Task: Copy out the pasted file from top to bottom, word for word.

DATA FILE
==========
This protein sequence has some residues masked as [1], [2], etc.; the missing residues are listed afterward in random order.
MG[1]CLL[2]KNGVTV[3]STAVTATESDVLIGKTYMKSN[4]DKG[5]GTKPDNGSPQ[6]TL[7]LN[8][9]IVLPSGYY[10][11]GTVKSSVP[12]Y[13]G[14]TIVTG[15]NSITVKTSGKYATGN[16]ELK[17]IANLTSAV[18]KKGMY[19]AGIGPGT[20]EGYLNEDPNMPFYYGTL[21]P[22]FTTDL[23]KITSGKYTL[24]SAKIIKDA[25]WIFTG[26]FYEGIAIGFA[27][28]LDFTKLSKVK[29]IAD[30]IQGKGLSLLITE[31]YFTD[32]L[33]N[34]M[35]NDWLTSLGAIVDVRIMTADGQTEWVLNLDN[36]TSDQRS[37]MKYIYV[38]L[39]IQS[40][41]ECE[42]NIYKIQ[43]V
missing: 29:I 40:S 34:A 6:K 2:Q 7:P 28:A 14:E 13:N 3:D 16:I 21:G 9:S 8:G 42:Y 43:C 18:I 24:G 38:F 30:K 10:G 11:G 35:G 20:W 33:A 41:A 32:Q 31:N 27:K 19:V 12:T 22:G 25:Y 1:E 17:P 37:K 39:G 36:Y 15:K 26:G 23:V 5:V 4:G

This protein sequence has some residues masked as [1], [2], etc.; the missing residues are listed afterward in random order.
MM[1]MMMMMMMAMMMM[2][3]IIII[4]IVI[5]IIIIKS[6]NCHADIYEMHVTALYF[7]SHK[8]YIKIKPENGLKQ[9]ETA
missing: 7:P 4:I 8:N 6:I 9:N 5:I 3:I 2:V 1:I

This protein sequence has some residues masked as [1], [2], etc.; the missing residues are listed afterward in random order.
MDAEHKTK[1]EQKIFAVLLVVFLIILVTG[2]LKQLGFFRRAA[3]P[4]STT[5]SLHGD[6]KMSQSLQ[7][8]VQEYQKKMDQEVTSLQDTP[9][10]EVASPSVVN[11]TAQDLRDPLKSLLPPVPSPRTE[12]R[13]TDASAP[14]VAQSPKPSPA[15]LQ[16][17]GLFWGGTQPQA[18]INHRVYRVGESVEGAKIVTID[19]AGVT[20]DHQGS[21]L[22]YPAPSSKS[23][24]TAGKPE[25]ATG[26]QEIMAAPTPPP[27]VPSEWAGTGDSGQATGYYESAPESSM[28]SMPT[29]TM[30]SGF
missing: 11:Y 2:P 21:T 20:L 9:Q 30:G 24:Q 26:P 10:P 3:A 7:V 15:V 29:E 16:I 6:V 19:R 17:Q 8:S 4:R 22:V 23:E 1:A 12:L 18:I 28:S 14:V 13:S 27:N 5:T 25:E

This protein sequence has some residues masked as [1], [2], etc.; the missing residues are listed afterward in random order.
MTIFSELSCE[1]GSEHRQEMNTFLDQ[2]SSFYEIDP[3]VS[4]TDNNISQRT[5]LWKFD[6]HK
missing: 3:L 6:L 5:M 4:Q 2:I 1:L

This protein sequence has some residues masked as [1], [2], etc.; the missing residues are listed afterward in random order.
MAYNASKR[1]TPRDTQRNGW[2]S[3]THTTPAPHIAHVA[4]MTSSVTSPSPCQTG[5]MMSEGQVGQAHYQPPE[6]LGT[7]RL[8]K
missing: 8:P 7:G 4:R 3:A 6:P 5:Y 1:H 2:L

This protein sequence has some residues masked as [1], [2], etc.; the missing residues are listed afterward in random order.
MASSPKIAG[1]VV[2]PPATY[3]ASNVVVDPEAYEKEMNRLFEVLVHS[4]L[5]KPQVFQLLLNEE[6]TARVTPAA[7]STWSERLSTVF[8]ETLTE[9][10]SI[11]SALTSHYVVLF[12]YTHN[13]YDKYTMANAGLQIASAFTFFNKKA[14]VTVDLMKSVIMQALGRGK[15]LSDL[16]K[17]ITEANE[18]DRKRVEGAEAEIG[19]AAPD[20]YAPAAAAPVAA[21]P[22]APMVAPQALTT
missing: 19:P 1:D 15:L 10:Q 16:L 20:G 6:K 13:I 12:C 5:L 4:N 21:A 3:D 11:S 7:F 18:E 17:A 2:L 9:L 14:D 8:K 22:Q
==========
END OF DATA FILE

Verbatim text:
This protein sequence has some residues masked as [1], [2], etc.; the missing residues are listed afterward in random order.
MG[1]CLL[2]KNGVTV[3]STAVTATESDVLIGKTYMKSN[4]DKG[5]GTKPDNGSPQ[6]TL[7]LN[8][9]IVLPSGYY[10][11]GTVKSSVP[12]Y[13]G[14]TIVTG[15]NSITVKTSGKYATGN[16]ELK[17]IANLTSAV[18]KKGMY[19]AGIGPGT[20]EGYLNEDPNMPFYYGTL[21]P[22]FTTDL[23]KITSGKYTL[24]SAKIIKDA[25]WIFTG[26]FYEGIAIGFA[27][28]LDFTKLSKVK[29]IAD[30]IQGKGLSLLITE[31]YFTD[32]L[33]N[34]M[35]NDWLTSLGAIVDVRIMTADGQTEWVLNLDN[36]TSDQRS[37]MKYIYV[38]L[39]IQS[40][41]ECE[42]NIYKIQ[43]V
missing: 29:I 40:S 34:A 6:K 2:Q 7:P 28:A 14:E 13:N 3:D 16:I 21:G 9:S 8:G 42:Y 43:C 18:I 24:G 38:F 30:K 10:G 11:G 35:G 20:W 33:A 41:A 32:Q 31:N 27:K 19:V 12:T 22:G 25:Y 1:E 17:P 37:K 39:G 36:Y 15:K 26:G 23:V 5:V 4:G

This protein sequence has some residues masked as [1], [2], etc.; the missing residues are listed afterward in random order.
MM[1]MMMMMMMAMMMM[2][3]IIII[4]IVI[5]IIIIKS[6]NCHADIYEMHVTALYF[7]SHK[8]YIKIKPENGLKQ[9]ETA
missing: 7:P 4:I 8:N 6:I 9:N 5:I 3:I 2:V 1:I

This protein sequence has some residues masked as [1], [2], etc.; the missing residues are listed afterward in random order.
MDAEHKTK[1]EQKIFAVLLVVFLIILVTG[2]LKQLGFFRRAA[3]P[4]STT[5]SLHGD[6]KMSQSLQ[7][8]VQEYQKKMDQEVTSLQDTP[9][10]EVASPSVVN[11]TAQDLRDPLKSLLPPVPSPRTE[12]R[13]TDASAP[14]VAQSPKPSPA[15]LQ[16][17]GLFWGGTQPQA[18]INHRVYRVGESVEGAKIVTID[19]AGVT[20]DHQGS[21]L[22]YPAPSSKS[23][24]TAGKPE[25]ATG[26]QEIMAAPTPPP[27]VPSEWAGTGDSGQATGYYESAPESSM[28]SMPT[29]TM[30]SGF
missing: 11:Y 2:P 21:T 20:L 9:Q 30:G 24:Q 26:P 10:P 3:A 7:V 15:V 29:E 16:I 6:V 19:R 17:Q 8:S 4:R 22:V 23:E 1:A 12:L 18:I 28:S 14:V 13:S 27:N 5:T 25:E

This protein sequence has some residues masked as [1], [2], etc.; the missing residues are listed afterward in random order.
MTIFSELSCE[1]GSEHRQEMNTFLDQ[2]SSFYEIDP[3]VS[4]TDNNISQRT[5]LWKFD[6]HK
missing: 3:L 6:L 5:M 4:Q 2:I 1:L

This protein sequence has some residues masked as [1], [2], etc.; the missing residues are listed afterward in random order.
MAYNASKR[1]TPRDTQRNGW[2]S[3]THTTPAPHIAHVA[4]MTSSVTSPSPCQTG[5]MMSEGQVGQAHYQPPE[6]LGT[7]RL[8]K
missing: 8:P 7:G 4:R 3:A 6:P 5:Y 1:H 2:L

This protein sequence has some residues masked as [1], [2], etc.; the missing residues are listed afterward in random order.
MASSPKIAG[1]VV[2]PPATY[3]ASNVVVDPEAYEKEMNRLFEVLVHS[4]L[5]KPQVFQLLLNEE[6]TARVTPAA[7]STWSERLSTVF[8]ETLTE[9][10]SI[11]SALTSHYVVLF[12]YTHN[13]YDKYTMANAGLQIASAFTFFNKKA[14]VTVDLMKSVIMQALGRGK[15]LSDL[16]K[17]ITEANE[18]DRKRVEGAEAEIG[19]AAPD[20]YAPAAAAPVAA[21]P[22]APMVAPQALTT
missing: 19:P 1:D 15:L 10:Q 16:L 20:G 6:K 13:I 12:C 5:L 4:N 21:A 3:D 11:S 7:F 18:E 17:A 2:L 9:L 14:D 8:K 22:Q